clock menu more-arrow no yes

Filed under:

Ubisoft survives stockholder meeting, prepares for hostile takeover

New, 70 comments

Vivendi unlikely to give up

If you buy something from a Polygon link, Vox Media may earn a commission. See our ethics statement.

Ubisoft today met the enemy and survived to fight another day. But company insiders feel that the war for control of the creators of games like Assassin’s Creed, The Division and Rayman has just begun.

The company’s annual stockholder meeting kicked off at 8:30 a.m. ET with expectations that multimedia conglomerate Vivendi, which has been growing increasingly bold in its desire to wrest control of the company away from its founders, might attempt a corporate coup.

At stake was, on the one hand, Vivendi's desire to gain some control over the operations and direction of Ubisoft, and on the other, the publisher's long-standing desire to remain independent.

Vivendi had expressed publicly its desire to get its own members on the board and gain some say into the way the company is run, but it didn’t propose any resolutions before or during the meeting.

Instead, Ubisoft CEO Yves Guillemot and Ubisoft Motion Picture CEO Gerard Guillemot were both reelected to the board and two new members were elected. The two new members replaced one outgoing member and added another independent member to the board. The increase to ten board members shifted the makeup of the board to five founding members and five independent members.

Vivendi has a history of wresting control away from company founders through creeping control, a method that has Vivendi gaining influence through board members, instead of the more direct, more expensive method of a hostile takeover.

Yves and Gerard Guillemot at general meeting
Ubisoft

Although Vivendi didn’t manage to get its own people on the board during this meeting, that doesn’t mean Ubisoft’s bid to remain independent and free of Vivendi control has been accomplished. It is likely, though, that Vivendi’s methods will have to change.

That’s because the next chance to vote in or out members of the board isn’t until the next general stockholders’ meeting in a year. While Vivendi could try and win over some influence through standing members of the board, it’s more likely, according to company insiders, that Vivendi will now try the more direct route of a hostile takeover.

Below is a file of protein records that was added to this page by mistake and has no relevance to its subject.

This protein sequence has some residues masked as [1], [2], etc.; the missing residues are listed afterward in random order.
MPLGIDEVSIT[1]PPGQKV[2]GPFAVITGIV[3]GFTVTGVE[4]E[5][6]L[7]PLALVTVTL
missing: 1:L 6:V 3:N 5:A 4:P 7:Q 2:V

Publicly, a Ubisoft spokesperson focused on what they consider to be today’s good news, telling Polygon:

“Today during our Annual General Meeting, Ubisoft shareholders expressed massive support for Ubisoft’s strategy and management. We remain focused on the execution of our strategic roadmap, which has already proven successful and which we are confident will continue to deliver great results and value for all of Ubisoft’s stakeholders. We’re also very happy to welcome two new independent directors, Frederique Dame and Florence Naviner, who will bring their expertise and know-how to Ubisoft’s Board.”

Earlier this month, Guillemot Brothers SE, a company made up of the five brothers who founded Ubisoft, agreed to purchase a maximum of 4,000,008 more shares of Ubisoft, or about another 3.5 percent of the company. That is on top of the 9 percent of the company the family already owned and 15 percent of the voting rights, according to a Bloomberg report.

Vivendi, meanwhile has a 23 percent stake in the company.

Under French law, the amount of stock a person or company can hold is capped at 30 percent. If a person passes the 30 percent mark they are obliged to launch a public offer on the company.

This summer, Vivendi wrested Gameloft from the Guillemot family after first buying up 29 percent of the shares.

About a year ago, Vivendi started investing in Ubisoft shares, initially saying it was only interested in the company as a financial investment. Shortly after that early burst of investment, Vivendi said it was interested in having more say in the control of the company and wanted a seat on the board.

Ubisoft has already been courting help in case Vivendi seeks to buyout the company.

The government of Quebec has already offered assistance after an informal inquiry from Ubisoft. No formal request has yet been made though. Ubisoft employs about 2,700 people in Quebec and Montreal.

Sources say that Ubisoft is also in talks with other game publishers to seek potential support.